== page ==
Waves of Arrests in Tunisia Make the EU Seriously Concerned

Written by Camilla Jessen

May.15 - 2024 9:14 AM CET

Photo: Shutterstock
Photo: Shutterstock
The EU has asked Tunisia for clarification regarding the arrests of journalists and activists.

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The European Union has voiced concerns regarding the recent arrests of journalists, political activists, and members of civil society in Tunisia.

According to Eruactiv, the EU has requested that the Tunisian government explain these actions, which are occurring amid an escalating political crisis.

Raid on Legal Community and Media Crackdown

On Monday, Tunisian police conducted a second raid in as many days on the headquarters of the bar association, resulting in the arrest of lawyer Mahdi Zagrouba. This incident followed the arrest of Sonia Dahmani, another lawyer critical of President Kais Saied, over the weekend.

The United States has also reacted to these events.

State Department spokesman Vedant Patel stated that the actions taken by the Tunisian police contradict the rights guaranteed by the Tunisian constitution. He emphasized that the United States has communicated its concerns clearly and consistently.

These raids have shocked some opposition parties and national organizations, leading to a nationwide strike called by the bar association.

Two journalists from IFM radio, Mourad Zghidi and Borhen Bsaiss, were arrested following their commentary on the radio and social media, as reported by their legal representatives.

EU's Call for Constitutional Rights

The European Union stressed that the Tunisian Constitution guarantees freedom of expression, freedom of association, and judicial independence.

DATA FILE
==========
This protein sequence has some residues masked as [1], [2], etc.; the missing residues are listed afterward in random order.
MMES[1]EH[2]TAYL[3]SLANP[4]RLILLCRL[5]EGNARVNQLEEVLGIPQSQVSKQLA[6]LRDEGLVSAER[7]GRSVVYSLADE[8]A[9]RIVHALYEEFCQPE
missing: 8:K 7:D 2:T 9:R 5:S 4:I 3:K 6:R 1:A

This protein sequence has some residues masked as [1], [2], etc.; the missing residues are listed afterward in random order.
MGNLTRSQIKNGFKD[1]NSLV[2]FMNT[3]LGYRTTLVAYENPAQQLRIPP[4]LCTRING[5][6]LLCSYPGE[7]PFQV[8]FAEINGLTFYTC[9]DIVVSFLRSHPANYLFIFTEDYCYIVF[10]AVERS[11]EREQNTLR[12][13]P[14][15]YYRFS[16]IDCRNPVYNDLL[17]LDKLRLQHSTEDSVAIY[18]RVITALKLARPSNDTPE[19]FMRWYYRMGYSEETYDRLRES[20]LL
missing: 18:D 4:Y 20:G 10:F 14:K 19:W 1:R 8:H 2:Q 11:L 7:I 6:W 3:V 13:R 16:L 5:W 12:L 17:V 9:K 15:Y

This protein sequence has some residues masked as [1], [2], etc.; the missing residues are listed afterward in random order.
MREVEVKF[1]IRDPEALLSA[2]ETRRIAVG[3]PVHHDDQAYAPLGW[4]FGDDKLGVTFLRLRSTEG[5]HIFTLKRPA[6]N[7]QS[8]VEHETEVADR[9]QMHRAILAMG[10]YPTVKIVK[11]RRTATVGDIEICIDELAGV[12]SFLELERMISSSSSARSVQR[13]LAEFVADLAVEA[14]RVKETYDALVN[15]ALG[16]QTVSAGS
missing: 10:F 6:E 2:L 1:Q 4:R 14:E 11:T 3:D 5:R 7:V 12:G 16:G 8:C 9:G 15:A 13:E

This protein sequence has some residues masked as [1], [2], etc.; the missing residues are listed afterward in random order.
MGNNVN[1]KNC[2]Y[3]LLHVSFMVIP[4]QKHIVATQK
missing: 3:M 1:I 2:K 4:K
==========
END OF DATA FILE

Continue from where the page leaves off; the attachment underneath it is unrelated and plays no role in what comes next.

These principles are crucial to the EU’s partnership with Tunisia.

The situation was further complicated by the arrests last week of civil society activist Saadia Mosbah and others, accused of helping sub-Saharan migrants stay in Tunisia and alleged financial misconduct.

President Saied, during a meeting of the National Security Council this month, accused civil society leaders who defend migrants' rights of being "traitors" funded by foreign sources.

President Saied, who was elected in 2019, dissolved parliament two years later and started ruling by decree. He also took control over the judiciary, actions that the opposition views as a coup. Saied insists that his measures are legal and necessary to address ongoing chaos and corruption.

This Sunday, hundreds of protestors in Tunis called for the release of detained journalists, activists, and opposition members, and demanded that a fair presidential election date be set.

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